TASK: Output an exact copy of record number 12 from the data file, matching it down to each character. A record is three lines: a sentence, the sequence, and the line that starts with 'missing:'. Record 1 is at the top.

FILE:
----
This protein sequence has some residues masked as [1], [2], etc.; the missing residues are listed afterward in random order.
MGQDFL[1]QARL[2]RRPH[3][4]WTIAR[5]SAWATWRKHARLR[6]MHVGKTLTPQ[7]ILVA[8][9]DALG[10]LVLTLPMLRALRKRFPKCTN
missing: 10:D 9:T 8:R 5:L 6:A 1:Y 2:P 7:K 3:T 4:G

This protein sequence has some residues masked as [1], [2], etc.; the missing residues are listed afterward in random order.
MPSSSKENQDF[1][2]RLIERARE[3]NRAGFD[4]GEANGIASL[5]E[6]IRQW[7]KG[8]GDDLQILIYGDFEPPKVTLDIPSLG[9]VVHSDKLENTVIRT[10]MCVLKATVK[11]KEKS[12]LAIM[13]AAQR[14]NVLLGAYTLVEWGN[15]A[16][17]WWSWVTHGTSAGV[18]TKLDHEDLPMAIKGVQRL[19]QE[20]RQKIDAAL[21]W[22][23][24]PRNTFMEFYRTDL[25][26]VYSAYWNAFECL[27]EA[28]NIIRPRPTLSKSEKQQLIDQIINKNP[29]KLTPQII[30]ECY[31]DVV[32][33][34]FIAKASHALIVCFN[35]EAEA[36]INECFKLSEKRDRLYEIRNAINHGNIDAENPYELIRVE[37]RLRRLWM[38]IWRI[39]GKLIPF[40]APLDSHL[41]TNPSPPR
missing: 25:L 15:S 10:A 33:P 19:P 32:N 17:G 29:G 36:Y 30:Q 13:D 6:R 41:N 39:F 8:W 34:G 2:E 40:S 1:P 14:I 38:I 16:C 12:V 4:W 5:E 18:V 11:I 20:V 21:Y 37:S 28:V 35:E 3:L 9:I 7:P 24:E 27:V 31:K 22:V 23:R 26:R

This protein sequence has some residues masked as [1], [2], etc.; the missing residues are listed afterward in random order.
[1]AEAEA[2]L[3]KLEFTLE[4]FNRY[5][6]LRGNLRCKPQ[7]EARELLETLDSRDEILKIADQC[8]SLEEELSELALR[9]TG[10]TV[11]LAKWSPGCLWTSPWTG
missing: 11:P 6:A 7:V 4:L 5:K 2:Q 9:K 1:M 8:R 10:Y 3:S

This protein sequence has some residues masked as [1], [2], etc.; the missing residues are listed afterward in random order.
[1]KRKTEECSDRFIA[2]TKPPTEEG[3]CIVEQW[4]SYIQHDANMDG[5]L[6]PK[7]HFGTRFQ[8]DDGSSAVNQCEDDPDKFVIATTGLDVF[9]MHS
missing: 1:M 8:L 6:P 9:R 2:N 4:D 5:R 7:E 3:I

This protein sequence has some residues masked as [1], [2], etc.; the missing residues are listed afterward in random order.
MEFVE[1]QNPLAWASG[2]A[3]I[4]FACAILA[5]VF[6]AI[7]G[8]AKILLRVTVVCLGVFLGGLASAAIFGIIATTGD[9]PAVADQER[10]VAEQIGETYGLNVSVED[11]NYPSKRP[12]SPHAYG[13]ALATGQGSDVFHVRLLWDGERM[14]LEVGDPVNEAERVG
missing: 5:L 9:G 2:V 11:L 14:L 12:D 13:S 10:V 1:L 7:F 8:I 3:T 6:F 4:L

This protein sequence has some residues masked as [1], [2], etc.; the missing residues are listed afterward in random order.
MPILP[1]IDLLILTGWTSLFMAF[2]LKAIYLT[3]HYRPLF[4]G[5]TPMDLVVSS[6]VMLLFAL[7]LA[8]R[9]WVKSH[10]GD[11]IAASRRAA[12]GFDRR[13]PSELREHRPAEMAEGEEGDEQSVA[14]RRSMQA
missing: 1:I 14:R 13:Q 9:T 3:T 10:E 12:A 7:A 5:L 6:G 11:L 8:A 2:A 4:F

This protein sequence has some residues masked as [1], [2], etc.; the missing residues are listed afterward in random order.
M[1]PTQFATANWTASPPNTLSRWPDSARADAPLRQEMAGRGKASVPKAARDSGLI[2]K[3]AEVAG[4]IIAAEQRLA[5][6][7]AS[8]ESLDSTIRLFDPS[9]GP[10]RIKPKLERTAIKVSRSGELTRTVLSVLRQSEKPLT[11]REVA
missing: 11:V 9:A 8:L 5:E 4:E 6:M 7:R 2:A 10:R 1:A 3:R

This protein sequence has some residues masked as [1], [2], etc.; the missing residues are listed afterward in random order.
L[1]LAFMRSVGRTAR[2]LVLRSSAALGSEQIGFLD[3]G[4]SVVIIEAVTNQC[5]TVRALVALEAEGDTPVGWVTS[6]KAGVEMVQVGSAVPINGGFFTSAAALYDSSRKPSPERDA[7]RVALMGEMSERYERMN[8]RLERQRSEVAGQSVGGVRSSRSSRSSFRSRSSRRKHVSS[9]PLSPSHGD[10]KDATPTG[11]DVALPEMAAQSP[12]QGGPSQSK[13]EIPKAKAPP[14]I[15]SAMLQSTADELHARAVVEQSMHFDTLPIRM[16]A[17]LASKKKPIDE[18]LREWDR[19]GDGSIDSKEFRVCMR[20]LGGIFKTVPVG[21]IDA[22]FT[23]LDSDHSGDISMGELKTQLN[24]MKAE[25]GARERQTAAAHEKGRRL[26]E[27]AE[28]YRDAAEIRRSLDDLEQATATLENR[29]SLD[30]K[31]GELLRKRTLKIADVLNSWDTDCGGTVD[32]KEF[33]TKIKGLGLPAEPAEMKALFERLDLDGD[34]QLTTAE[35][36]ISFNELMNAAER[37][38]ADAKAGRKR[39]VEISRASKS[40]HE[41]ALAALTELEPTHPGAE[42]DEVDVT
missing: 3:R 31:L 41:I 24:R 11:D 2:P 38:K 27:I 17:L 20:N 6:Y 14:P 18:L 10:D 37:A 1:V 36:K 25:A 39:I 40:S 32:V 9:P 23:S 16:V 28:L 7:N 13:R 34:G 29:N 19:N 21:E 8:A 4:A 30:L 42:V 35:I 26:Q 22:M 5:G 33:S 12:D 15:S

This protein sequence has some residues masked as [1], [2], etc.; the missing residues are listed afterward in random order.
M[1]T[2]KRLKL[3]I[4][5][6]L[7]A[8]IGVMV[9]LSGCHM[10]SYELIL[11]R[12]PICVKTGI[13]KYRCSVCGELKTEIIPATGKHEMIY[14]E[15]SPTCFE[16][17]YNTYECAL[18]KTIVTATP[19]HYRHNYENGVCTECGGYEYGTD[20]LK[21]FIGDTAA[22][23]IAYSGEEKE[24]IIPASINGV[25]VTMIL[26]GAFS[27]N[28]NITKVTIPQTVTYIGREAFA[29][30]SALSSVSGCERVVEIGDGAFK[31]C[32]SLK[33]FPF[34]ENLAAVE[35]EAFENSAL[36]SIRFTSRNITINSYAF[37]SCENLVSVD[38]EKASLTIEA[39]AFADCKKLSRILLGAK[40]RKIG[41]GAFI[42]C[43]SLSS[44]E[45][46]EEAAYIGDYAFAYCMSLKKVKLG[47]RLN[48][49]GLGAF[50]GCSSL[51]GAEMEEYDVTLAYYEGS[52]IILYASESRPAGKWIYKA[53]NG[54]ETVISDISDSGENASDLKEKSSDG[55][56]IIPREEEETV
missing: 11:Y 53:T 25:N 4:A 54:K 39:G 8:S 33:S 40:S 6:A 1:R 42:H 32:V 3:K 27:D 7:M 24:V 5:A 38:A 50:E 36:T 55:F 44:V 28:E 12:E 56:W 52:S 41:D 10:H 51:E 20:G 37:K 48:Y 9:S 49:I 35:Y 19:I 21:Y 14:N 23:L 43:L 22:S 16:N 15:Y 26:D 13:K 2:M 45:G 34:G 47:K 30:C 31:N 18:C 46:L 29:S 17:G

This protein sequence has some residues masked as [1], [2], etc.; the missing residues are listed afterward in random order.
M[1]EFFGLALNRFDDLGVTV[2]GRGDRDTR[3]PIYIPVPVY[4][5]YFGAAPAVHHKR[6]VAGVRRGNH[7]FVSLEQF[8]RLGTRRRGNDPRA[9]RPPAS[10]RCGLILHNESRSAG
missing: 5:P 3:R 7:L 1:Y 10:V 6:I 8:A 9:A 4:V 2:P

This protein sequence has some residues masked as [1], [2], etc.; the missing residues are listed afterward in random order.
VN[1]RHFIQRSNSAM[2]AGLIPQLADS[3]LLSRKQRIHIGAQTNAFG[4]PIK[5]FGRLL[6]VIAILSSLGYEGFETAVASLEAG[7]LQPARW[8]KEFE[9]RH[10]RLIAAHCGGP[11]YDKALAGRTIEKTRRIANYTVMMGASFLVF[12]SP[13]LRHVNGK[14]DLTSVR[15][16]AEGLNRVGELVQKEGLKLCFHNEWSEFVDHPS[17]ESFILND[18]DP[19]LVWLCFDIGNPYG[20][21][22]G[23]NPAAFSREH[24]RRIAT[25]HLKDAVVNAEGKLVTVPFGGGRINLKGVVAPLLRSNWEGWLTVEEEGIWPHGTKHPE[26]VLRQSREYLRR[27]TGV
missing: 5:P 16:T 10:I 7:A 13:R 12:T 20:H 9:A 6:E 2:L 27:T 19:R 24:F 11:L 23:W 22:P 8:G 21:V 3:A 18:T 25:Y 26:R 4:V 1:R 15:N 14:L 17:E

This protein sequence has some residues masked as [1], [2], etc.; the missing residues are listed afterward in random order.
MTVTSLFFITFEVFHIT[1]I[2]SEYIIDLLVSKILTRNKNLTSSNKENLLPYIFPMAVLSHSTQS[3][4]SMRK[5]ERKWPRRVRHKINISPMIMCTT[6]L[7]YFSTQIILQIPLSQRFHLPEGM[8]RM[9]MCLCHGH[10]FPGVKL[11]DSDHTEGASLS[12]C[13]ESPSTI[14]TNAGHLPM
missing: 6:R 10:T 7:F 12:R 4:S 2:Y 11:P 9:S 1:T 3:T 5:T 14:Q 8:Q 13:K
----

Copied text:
This protein sequence has some residues masked as [1], [2], etc.; the missing residues are listed afterward in random order.
MTVTSLFFITFEVFHIT[1]I[2]SEYIIDLLVSKILTRNKNLTSSNKENLLPYIFPMAVLSHSTQS[3][4]SMRK[5]ERKWPRRVRHKINISPMIMCTT[6]L[7]YFSTQIILQIPLSQRFHLPEGM[8]RM[9]MCLCHGH[10]FPGVKL[11]DSDHTEGASLS[12]C[13]ESPSTI[14]TNAGHLPM
missing: 6:R 10:T 7:F 12:R 4:S 2:Y 11:P 9:S 1:T 3:T 5:T 14:Q 8:Q 13:K